Does Home Equity Affect Eligibility for Financial Aid? What If You Sell the Family Home?
August 22, 2011
Ask Kantro: Does Home Equity Affect Eligibility for Financial Aid? What If You Sell the Family Home?
Is home equity considered an asset when determining eligibility for aid? — Steve
The net home equity of the family’s principal place of residence (the family home) is not reported as an asset on the Free Application for Federal Student Aid (FAFSA).
However, the net home equity on a second home or investment real estate (e.g., a rental property) is reported as an asset on the FAFSA. Generally, rental property is reported as an investment asset, not a business asset. To qualify as a business asset the rental property would have to be part of a formal business that provides additional services, such as a hotel with maid service. If the rental property is part of a small business with 100 or fewer full-time equivalent employees that is owned and controlled by the family, it may be omitted from the FAFSA entirely under the small business exclusion.
The CSS/Financial Aid PROFILE form, which is used by about 250 colleges for awarding their own financial aid funds, does count net home equity on the family’s principal place of residence as an asset, but caps it at 2-3 times income.
Sometimes a family has sold their home but has not yet purchased a new home. The proceeds from the sale must be reported as an asset on the FAFSA, as discussed in the answer to the next question. The family could try appealing for an adjustment to exclude the proceeds, but such an appeal is unlikely to be successful, especially if the family is not under contract to buy a new home.
During the credit crisis and recession some families have had to relocate because of their jobs and have bought a new home, but have been unable or unwilling to sell the old home due to a difficult real estate market. Again, the family could try appealing for a professional judgment adjustment, but such an appeal is unlikely to be successful.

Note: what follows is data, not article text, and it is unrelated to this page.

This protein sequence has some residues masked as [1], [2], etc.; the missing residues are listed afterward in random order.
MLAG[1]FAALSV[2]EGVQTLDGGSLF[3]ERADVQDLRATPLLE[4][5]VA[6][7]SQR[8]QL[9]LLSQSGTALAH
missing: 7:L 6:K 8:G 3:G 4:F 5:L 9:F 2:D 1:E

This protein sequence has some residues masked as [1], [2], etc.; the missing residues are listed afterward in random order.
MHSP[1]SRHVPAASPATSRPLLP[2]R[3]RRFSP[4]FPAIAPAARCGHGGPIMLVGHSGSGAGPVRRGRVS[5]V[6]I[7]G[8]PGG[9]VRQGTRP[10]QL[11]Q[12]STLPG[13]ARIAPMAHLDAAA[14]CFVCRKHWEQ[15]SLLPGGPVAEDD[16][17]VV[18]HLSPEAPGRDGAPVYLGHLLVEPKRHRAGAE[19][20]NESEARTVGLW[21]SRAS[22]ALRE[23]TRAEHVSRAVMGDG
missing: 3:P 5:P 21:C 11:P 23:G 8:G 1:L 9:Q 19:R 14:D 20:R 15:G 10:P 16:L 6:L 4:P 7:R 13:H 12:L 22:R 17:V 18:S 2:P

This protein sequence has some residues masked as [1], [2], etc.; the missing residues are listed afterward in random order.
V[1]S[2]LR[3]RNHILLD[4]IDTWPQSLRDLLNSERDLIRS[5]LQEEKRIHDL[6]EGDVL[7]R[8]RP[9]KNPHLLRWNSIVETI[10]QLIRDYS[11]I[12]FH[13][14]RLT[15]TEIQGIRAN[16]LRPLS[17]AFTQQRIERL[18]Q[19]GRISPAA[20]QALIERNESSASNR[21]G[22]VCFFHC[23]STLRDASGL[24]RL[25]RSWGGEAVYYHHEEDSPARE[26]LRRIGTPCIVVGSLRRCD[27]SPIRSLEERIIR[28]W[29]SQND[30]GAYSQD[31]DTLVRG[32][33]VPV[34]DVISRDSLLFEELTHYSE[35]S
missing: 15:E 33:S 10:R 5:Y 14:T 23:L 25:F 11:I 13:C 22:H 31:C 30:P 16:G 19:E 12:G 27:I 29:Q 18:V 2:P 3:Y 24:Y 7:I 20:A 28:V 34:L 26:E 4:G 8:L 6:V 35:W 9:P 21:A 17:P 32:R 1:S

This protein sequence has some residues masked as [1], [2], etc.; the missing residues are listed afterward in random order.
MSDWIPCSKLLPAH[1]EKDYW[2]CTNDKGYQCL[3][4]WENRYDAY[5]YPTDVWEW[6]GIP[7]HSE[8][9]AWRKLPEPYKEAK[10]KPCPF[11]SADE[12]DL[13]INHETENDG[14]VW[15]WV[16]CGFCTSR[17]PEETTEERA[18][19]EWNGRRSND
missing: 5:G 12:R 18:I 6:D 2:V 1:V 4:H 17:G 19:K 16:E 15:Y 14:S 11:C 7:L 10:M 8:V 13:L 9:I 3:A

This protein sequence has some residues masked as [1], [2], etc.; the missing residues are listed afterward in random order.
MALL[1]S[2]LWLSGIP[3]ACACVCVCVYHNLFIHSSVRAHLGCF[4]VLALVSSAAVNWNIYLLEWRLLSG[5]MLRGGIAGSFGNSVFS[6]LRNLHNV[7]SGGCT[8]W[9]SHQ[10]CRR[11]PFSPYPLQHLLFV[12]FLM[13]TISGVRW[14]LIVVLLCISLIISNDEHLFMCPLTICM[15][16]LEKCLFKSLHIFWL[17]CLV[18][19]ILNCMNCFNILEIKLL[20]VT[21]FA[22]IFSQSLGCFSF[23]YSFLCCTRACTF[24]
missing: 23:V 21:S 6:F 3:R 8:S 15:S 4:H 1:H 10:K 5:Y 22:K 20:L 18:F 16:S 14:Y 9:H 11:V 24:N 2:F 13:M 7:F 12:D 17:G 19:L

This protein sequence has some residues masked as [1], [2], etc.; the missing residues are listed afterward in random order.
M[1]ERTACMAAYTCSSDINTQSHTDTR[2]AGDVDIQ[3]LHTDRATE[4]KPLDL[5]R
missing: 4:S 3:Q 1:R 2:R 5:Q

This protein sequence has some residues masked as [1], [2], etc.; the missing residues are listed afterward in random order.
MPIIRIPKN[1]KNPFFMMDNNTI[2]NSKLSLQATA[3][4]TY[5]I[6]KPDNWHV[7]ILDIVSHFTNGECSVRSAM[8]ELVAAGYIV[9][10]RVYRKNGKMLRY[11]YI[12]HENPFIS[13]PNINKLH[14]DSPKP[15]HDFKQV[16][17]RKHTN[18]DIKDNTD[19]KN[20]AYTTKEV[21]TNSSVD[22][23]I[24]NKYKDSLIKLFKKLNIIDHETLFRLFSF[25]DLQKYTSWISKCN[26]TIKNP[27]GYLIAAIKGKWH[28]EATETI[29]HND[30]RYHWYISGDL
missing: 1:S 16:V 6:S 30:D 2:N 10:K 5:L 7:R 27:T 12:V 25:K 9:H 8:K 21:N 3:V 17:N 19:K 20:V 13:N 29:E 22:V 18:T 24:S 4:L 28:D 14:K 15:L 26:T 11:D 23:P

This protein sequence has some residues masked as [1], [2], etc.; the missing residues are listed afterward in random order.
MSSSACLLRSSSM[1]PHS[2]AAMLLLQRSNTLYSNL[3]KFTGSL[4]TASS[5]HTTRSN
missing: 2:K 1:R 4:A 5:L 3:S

We sold our house and have the money in savings. When applying for federal grants is this counted against us? How much of it is? We are a family of three, my husband, myself and our daughter. My husband was laid off in May. I am currently not working. Our daughter is a senior in high school this year. — Shari M.
While the net worth of the family’s home does not affect federal student aid eligibility, money in a savings account does count as an asset regardless of its source or purpose.
A portion of parent assets are sheltered based on the age of the older parent (about $50,000 for the typical family) and the rest is assessed on a bracketed scale with a maximum effective rate of 5.64%.
However, some families may qualify for the simplified needs test, which causes the FAFSA to disregard assets entirely. To qualify for the simplified needs test, the family’s income must be less than $50,000. The family must also satisfy one of several secondary criteria, such as:
- The family is eligible to file an IRS Form 1040A or 1040EZ (or not required to file a federal income tax return).
- The family received certain federal means-tested benefits in the last two years. The federal means-tested benefit programs include SSI, Food Stamps or SNAP, Free and Reduced Price School Lunch, TANF and WIC.
- A member of the household is a dislocated worker.